Every delightful and every frustrating artifact that exists in the human world, exists thanks to a series of design decisions. The difference between the delightful and the frustrating design lies in the area of research. Wait, research?
“Research” sounds like money you don’t have and time you can’t spare sitting on your butt instead of moving forward and creating something. Once a project is born, it’s already over budget and behind the schedule. The startup gold rush makes us racing faster, harder, stronger through the roadmap. So it looks like we need to cross the research off the list.
But for a design to be successful, it must serve the needs and desires of actual humans. And unfortunately being a human is not enough to understand almost 8 billion other humans on the Earth.
Every time you make a product decision, you are placing a bet. You risk doing something wrong (or doing something right but in the wrong way). With guesswork, your chances for success are fifty-fifty. Either you guess it, or you don't.
Research is the ace up your sleeve you can play to avoid a costly mistake. The more you learn, the better your chances are. Rather than piling on the costs, user experience research can save you a ton of time and effort.
It seems obvious why user research matters until you have to prove this necessity to clever people with revolutionary business ideas. As a UI/UX design agency, we even have a doc called “How to explain to clients that some time should be allocated to research.”
This post exists to help you figure out what UX research is, how it fits into the user experience research process, and how to do user experience research if you’re already over budget and behind the schedule.
What is user experience research?
Have you ever seen the cartoon Hedgehog in the fog? It’s a Soviet 10-minute cartoon, unfamiliar for foreigners, that always leaves me in tears.
A hedgehog makes his regular evening journey to his friend, bear cub. Finding his way through the forest, he sees an unfamiliar fog bank. Getting off the path, the hedgehog curiously inspects the fog and gets completely turned around. A falling leaf terrifies him, bats scare him, and a weird owl tags along with him. Mysterious strangers and a pinch of luck help him find the right way.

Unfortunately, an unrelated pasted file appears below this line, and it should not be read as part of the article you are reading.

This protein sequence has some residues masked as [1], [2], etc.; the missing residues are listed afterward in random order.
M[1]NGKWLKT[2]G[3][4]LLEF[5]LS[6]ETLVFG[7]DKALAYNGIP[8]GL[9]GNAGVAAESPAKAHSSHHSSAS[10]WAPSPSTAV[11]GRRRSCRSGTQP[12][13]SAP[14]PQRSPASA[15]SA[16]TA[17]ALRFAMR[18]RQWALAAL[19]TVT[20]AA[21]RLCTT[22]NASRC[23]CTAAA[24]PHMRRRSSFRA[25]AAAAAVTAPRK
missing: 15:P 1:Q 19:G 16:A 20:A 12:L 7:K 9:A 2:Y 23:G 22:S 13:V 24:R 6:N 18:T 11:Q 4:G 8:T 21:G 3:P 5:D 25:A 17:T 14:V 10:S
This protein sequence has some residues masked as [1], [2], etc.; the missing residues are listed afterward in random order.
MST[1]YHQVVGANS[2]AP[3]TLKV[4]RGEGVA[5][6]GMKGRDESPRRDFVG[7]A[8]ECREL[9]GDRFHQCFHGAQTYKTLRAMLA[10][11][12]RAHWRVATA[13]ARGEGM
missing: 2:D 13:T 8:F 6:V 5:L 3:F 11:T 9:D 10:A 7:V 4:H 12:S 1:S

It reminds me of starting a design project. Every time we develop something new, we stand at the frontier of knowledge, in front of the fog. To design, to write, to code the best solution ever existed for the problem we’ve just faced, we have to embrace danger, plunge ahead into the unknown, exposing ourselves to criticism and failure every single day.
You can be brave, and jump right into the fog with fingers crossed. Or you can remain on shore waiting till the smoke clears. What else you can do is to let a firefly light your way — just enough for a better view of your surroundings. UX research is your firefly.
Erika Hall, in Just Enough Research, defines UX research as a systematic inquiry. You want to know more about the foggy topic in front of you, so you go through a research iteration to increase your knowledge. The type of research depends on what and when you want to know.
Types of UX research and how they can benefit you
There are many, many ways to classify types of user research. The one I've chosen for you helps to understand what kind of research can be useful at different stages of your design process.
Generative UX research
You run the generative UX research to find the endpoint of our design project when staying in front of a fog bank. Such research leads to ideas and helps define the design problem. The generative toolkit includes googling, reviewing all the existent solutions in the niche, conducting interviews and field observations.
We, as a design agency, rarely have to deal with generative research. Take one of our clients, TextMagic. Originally, the app helped companies connect with clients via text messages. But the team figured out that their audience would appreciate some new features for marketing, customer support, and sales. This is when they turned to Eleken — when a round of generative research was in order.
Descriptive user experience study is our alpha and the omega, and the bright morning star. This is what we do when we already have a design problem, aka our endpoint. We’re looking for the optimal way to the point — the best way to solve the problem that was identified during the generative research phase.